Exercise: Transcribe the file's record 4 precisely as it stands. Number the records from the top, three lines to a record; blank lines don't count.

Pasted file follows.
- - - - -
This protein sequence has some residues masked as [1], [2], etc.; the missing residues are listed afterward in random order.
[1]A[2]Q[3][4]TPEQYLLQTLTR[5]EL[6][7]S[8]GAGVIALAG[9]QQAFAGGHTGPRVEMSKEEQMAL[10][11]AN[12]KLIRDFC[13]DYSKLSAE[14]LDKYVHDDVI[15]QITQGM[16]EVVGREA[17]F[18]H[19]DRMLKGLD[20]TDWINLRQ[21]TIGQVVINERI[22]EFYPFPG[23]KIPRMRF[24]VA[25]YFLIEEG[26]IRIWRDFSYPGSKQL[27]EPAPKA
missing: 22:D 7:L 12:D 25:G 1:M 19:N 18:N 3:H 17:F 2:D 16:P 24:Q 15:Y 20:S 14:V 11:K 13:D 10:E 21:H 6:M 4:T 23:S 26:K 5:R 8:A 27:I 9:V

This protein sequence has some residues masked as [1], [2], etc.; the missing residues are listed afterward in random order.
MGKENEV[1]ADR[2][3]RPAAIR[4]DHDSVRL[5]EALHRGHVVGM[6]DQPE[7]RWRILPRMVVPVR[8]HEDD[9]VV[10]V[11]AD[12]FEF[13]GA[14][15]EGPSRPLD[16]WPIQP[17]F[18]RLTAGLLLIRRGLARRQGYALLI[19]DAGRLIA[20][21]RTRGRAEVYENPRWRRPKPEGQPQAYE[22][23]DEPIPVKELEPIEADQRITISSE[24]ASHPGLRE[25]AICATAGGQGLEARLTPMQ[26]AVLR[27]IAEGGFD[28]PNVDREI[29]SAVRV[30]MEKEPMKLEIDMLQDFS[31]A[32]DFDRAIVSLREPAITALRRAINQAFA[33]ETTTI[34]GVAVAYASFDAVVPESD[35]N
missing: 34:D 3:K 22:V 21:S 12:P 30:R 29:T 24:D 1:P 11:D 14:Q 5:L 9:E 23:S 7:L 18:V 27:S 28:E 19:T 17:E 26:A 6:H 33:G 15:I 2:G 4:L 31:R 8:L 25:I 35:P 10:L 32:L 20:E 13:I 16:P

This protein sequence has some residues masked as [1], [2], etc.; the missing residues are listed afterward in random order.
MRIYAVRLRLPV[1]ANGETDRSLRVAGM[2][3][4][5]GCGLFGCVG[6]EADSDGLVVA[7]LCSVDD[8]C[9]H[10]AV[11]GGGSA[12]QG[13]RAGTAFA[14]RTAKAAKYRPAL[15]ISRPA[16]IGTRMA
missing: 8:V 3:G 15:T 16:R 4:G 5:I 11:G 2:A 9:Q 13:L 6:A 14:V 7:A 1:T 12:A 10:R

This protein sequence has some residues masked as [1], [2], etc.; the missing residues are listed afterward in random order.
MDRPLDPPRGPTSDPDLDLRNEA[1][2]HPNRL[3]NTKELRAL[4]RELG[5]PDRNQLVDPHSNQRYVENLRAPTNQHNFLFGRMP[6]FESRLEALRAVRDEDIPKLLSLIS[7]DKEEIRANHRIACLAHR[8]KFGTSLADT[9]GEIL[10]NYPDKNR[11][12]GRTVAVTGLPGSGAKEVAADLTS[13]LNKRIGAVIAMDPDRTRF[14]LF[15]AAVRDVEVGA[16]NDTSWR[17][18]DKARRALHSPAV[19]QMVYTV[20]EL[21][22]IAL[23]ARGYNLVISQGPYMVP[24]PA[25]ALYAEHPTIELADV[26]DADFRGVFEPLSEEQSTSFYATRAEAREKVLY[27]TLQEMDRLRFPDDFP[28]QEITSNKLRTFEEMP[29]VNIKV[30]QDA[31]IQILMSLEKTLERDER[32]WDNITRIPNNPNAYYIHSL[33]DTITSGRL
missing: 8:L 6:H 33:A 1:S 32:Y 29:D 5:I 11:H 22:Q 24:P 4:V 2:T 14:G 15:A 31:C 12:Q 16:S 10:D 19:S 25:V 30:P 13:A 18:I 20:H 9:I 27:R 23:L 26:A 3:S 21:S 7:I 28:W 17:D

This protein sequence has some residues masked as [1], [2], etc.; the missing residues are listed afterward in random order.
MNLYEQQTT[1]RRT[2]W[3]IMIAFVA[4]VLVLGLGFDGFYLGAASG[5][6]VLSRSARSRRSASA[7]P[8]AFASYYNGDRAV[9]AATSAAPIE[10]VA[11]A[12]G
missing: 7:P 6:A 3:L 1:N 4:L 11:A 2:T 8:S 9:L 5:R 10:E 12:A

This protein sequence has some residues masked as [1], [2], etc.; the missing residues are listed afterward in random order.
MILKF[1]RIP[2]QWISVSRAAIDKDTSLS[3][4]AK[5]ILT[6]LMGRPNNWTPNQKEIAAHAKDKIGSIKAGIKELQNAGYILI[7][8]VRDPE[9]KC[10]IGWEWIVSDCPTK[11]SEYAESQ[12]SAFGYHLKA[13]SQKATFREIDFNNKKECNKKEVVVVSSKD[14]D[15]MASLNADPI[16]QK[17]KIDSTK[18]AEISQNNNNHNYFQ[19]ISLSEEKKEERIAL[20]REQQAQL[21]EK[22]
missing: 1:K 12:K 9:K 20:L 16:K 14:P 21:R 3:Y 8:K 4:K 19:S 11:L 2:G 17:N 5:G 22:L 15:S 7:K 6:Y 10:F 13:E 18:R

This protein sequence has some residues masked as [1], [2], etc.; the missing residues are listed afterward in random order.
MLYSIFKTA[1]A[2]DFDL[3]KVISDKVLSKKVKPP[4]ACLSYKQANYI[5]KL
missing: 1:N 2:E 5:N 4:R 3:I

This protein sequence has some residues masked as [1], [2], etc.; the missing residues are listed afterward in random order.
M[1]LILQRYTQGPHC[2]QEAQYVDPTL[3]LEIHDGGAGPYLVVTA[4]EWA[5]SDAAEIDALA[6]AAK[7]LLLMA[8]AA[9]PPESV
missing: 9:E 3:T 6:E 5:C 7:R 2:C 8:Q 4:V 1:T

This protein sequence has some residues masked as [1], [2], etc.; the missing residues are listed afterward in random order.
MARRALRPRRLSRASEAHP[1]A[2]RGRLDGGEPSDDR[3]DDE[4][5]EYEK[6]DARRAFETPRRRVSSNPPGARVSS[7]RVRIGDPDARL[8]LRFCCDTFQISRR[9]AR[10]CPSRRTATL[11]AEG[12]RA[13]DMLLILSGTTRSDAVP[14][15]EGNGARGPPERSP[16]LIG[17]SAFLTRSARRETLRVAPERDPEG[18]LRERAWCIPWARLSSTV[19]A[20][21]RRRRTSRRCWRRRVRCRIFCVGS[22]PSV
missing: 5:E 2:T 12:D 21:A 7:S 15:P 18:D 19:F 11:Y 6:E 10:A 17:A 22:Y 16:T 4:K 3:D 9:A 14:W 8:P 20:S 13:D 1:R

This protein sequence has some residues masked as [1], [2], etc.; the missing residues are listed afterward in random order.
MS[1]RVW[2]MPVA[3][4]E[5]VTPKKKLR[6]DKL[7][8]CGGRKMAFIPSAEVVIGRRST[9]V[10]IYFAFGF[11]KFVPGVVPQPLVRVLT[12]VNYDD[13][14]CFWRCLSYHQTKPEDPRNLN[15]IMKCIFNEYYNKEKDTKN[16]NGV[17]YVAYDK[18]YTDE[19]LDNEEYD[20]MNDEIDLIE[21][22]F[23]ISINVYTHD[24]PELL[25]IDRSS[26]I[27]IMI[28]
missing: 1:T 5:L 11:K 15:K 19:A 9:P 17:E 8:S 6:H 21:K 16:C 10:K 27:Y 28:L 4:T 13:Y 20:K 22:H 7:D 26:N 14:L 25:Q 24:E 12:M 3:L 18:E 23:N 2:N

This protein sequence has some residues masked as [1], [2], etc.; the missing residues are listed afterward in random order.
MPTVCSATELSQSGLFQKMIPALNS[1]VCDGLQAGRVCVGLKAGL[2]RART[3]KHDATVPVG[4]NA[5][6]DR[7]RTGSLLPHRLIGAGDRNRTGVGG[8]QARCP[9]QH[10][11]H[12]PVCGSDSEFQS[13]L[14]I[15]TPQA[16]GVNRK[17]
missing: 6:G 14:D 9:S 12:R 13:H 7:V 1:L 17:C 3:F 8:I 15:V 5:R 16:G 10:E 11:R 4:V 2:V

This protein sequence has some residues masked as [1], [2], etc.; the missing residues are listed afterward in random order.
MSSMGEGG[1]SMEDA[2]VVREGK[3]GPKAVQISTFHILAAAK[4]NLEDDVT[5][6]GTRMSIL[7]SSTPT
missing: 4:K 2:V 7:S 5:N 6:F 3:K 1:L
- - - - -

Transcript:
This protein sequence has some residues masked as [1], [2], etc.; the missing residues are listed afterward in random order.
MDRPLDPPRGPTSDPDLDLRNEA[1][2]HPNRL[3]NTKELRAL[4]RELG[5]PDRNQLVDPHSNQRYVENLRAPTNQHNFLFGRMP[6]FESRLEALRAVRDEDIPKLLSLIS[7]DKEEIRANHRIACLAHR[8]KFGTSLADT[9]GEIL[10]NYPDKNR[11][12]GRTVAVTGLPGSGAKEVAADLTS[13]LNKRIGAVIAMDPDRTRF[14]LF[15]AAVRDVEVGA[16]NDTSWR[17][18]DKARRALHSPAV[19]QMVYTV[20]EL[21][22]IAL[23]ARGYNLVISQGPYMVP[24]PA[25]ALYAEHPTIELADV[26]DADFRGVFEPLSEEQSTSFYATRAEAREKVLY[27]TLQEMDRLRFPDDFP[28]QEITSNKLRTFEEMP[29]VNIKV[30]QDA[31]IQILMSLEKTLERDER[32]WDNITRIPNNPNAYYIHSL[33]DTITSGRL
missing: 8:L 6:H 33:A 1:S 32:Y 29:D 5:I 11:H 22:Q 24:P 4:V 2:T 14:G 15:A 31:C 12:Q 16:S 10:D 19:S 25:V 30:P 13:A 18:I 20:H 9:I 27:R 23:L 26:A 3:S 21:S 7:I 28:W 17:D